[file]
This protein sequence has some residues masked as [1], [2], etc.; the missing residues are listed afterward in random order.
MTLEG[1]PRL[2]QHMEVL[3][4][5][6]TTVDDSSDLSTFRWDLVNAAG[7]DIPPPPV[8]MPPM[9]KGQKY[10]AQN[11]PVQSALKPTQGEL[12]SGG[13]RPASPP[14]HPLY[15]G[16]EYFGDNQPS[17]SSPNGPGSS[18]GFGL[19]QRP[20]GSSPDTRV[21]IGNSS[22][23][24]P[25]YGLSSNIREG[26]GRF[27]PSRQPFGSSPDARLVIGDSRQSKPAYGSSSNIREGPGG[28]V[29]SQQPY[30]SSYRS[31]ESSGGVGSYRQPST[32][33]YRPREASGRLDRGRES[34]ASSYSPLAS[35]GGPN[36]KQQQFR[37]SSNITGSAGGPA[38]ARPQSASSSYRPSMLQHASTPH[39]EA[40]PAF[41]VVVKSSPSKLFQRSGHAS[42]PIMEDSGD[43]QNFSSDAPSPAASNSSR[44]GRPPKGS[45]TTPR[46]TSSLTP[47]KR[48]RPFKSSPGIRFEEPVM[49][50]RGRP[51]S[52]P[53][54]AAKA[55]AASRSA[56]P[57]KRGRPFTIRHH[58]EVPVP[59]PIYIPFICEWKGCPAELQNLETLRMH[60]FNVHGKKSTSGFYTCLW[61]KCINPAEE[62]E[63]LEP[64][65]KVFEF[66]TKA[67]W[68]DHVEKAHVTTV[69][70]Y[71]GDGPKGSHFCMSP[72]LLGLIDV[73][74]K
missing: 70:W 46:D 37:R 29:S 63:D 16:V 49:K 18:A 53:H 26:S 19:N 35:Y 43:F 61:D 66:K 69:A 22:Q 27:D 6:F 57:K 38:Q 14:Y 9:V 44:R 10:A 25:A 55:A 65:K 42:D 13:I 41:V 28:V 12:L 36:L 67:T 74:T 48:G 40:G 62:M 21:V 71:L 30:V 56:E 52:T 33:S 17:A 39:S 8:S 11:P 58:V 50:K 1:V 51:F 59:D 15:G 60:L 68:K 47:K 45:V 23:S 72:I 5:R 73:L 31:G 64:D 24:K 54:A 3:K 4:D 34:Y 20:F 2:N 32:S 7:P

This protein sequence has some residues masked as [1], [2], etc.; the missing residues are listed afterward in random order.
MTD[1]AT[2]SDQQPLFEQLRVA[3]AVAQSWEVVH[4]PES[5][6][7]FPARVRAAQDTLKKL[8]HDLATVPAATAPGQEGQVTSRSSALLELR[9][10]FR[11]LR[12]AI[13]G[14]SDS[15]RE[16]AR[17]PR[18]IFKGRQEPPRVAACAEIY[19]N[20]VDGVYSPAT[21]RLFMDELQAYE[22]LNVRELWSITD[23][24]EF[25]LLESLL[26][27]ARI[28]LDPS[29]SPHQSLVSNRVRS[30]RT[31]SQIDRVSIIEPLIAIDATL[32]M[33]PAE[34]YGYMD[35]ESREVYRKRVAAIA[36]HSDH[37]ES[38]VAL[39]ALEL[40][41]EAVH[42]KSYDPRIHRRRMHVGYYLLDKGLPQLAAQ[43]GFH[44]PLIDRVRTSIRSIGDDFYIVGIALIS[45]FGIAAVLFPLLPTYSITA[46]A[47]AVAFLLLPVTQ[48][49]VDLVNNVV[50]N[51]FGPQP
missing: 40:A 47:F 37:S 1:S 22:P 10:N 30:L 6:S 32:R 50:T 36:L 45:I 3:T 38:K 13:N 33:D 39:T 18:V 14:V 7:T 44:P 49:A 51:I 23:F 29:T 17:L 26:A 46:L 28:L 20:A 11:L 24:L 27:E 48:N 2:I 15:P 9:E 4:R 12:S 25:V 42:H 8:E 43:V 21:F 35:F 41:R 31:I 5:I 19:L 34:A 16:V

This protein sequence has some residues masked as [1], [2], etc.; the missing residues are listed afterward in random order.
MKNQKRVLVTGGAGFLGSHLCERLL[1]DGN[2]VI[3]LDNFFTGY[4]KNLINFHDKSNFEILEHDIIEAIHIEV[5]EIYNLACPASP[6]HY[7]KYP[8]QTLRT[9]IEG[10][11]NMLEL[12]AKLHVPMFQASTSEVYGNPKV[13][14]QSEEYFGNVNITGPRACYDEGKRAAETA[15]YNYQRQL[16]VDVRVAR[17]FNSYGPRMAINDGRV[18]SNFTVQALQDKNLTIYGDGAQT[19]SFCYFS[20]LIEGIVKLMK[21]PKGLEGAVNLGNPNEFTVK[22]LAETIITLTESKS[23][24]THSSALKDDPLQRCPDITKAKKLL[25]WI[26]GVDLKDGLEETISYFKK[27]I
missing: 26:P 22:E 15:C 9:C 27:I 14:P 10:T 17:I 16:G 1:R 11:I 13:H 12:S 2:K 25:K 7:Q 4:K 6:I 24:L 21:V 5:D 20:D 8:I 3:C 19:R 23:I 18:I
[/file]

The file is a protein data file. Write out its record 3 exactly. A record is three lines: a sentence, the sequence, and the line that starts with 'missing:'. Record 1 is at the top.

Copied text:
This protein sequence has some residues masked as [1], [2], etc.; the missing residues are listed afterward in random order.
MKNQKRVLVTGGAGFLGSHLCERLL[1]DGN[2]VI[3]LDNFFTGY[4]KNLINFHDKSNFEILEHDIIEAIHIEV[5]EIYNLACPASP[6]HY[7]KYP[8]QTLRT[9]IEG[10][11]NMLEL[12]AKLHVPMFQASTSEVYGNPKV[13][14]QSEEYFGNVNITGPRACYDEGKRAAETA[15]YNYQRQL[16]VDVRVAR[17]FNSYGPRMAINDGRV[18]SNFTVQALQDKNLTIYGDGAQT[19]SFCYFS[20]LIEGIVKLMK[21]PKGLEGAVNLGNPNEFTVK[22]LAETIITLTESKS[23][24]THSSALKDDPLQRCPDITKAKKLL[25]WI[26]GVDLKDGLEETISYFKK[27]I
missing: 26:P 22:E 15:C 9:C 27:I 14:P 10:T 17:I 16:G 1:R 11:I 13:H 12:S 2:K 25:K 7:Q 4:K 6:I 24:L 21:V 5:D 20:D 8:I 3:C 19:R 23:I 18:I